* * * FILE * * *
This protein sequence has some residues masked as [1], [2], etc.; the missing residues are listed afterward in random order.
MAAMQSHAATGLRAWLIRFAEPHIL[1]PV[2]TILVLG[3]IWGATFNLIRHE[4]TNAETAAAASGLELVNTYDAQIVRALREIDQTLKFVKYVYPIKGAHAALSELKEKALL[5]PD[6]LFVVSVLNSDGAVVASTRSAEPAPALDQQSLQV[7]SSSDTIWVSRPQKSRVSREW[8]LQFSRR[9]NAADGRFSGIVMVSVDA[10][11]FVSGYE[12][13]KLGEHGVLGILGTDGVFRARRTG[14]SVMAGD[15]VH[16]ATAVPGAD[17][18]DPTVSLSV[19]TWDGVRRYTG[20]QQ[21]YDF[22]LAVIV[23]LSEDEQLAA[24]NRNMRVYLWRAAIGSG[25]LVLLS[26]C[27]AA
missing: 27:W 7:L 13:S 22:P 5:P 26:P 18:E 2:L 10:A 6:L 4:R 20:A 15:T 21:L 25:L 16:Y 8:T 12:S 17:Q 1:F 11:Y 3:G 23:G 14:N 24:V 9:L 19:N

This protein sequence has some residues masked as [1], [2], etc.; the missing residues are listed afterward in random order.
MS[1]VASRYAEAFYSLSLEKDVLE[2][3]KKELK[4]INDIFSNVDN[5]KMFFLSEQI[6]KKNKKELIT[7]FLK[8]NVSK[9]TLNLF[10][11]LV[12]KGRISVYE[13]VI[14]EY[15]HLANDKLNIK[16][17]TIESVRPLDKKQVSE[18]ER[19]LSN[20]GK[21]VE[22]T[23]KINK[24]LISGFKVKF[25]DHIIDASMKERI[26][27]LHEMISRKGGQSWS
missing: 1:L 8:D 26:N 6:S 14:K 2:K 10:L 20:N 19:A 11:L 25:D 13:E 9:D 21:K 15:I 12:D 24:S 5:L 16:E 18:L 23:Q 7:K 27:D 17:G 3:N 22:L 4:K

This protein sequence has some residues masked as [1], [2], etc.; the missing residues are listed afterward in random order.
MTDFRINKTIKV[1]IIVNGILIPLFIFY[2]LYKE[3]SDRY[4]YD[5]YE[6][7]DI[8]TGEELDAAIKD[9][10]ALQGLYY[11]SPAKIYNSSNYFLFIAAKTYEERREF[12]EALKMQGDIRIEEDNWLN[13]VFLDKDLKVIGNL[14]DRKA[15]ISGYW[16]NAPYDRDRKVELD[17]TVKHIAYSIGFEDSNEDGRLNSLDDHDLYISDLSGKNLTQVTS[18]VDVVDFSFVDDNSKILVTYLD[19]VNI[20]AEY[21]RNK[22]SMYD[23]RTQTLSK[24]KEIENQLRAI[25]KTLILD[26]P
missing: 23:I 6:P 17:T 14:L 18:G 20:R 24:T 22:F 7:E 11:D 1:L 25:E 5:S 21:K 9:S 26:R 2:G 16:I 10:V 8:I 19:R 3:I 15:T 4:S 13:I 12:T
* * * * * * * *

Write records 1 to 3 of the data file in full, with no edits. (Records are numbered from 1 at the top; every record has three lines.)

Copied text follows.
This protein sequence has some residues masked as [1], [2], etc.; the missing residues are listed afterward in random order.
MAAMQSHAATGLRAWLIRFAEPHIL[1]PV[2]TILVLG[3]IWGATFNLIRHE[4]TNAETAAAASGLELVNTYDAQIVRALREIDQTLKFVKYVYPIKGAHAALSELKEKALL[5]PD[6]LFVVSVLNSDGAVVASTRSAEPAPALDQQSLQV[7]SSSDTIWVSRPQKSRVSREW[8]LQFSRR[9]NAADGRFSGIVMVSVDA[10][11]FVSGYE[12][13]KLGEHGVLGILGTDGVFRARRTG[14]SVMAGD[15]VH[16]ATAVPGAD[17][18]DPTVSLSV[19]TWDGVRRYTG[20]QQ[21]YDF[22]LAVIV[23]LSEDEQLAA[24]NRNMRVYLWRAAIGSG[25]LVLLS[26]C[27]AA
missing: 27:W 7:L 13:S 22:P 5:P 26:P 18:E 2:L 10:A 6:L 4:R 20:A 15:T 21:L 25:L 16:Y 8:T 12:S 17:Q 1:F 11:Y 3:G 23:G 14:N 24:V 9:L 19:N

This protein sequence has some residues masked as [1], [2], etc.; the missing residues are listed afterward in random order.
MS[1]VASRYAEAFYSLSLEKDVLE[2][3]KKELK[4]INDIFSNVDN[5]KMFFLSEQI[6]KKNKKELIT[7]FLK[8]NVSK[9]TLNLF[10][11]LV[12]KGRISVYE[13]VI[14]EY[15]HLANDKLNIK[16][17]TIESVRPLDKKQVSE[18]ER[19]LSN[20]GK[21]VE[22]T[23]KINK[24]LISGFKVKF[25]DHIIDASMKERI[26][27]LHEMISRKGGQSWS
missing: 1:L 8:D 26:N 6:S 14:K 2:K 10:L 20:N 19:A 11:L 25:D 13:E 9:D 21:K 15:I 12:D 24:S 5:L 16:E 18:L 23:Q 7:K 27:D 17:G 3:N 22:L 4:K

This protein sequence has some residues masked as [1], [2], etc.; the missing residues are listed afterward in random order.
MTDFRINKTIKV[1]IIVNGILIPLFIFY[2]LYKE[3]SDRY[4]YD[5]YE[6][7]DI[8]TGEELDAAIKD[9][10]ALQGLYY[11]SPAKIYNSSNYFLFIAAKTYEERREF[12]EALKMQGDIRIEEDNWLN[13]VFLDKDLKVIGNL[14]DRKA[15]ISGYW[16]NAPYDRDRKVELD[17]TVKHIAYSIGFEDSNEDGRLNSLDDHDLYISDLSGKNLTQVTS[18]VDVVDFSFVDDNSKILVTYLD[19]VNI[20]AEY[21]RNK[22]SMYD[23]RTQTLSK[24]KEIENQLRAI[25]KTLILD[26]P
missing: 23:I 6:P 17:T 14:L 18:G 20:R 24:T 22:F 7:E 11:D 1:L 25:E 5:S 21:K 9:S 26:R 2:G 16:I 10:V 8:I 19:R 3:I 15:T 4:S 13:I 12:T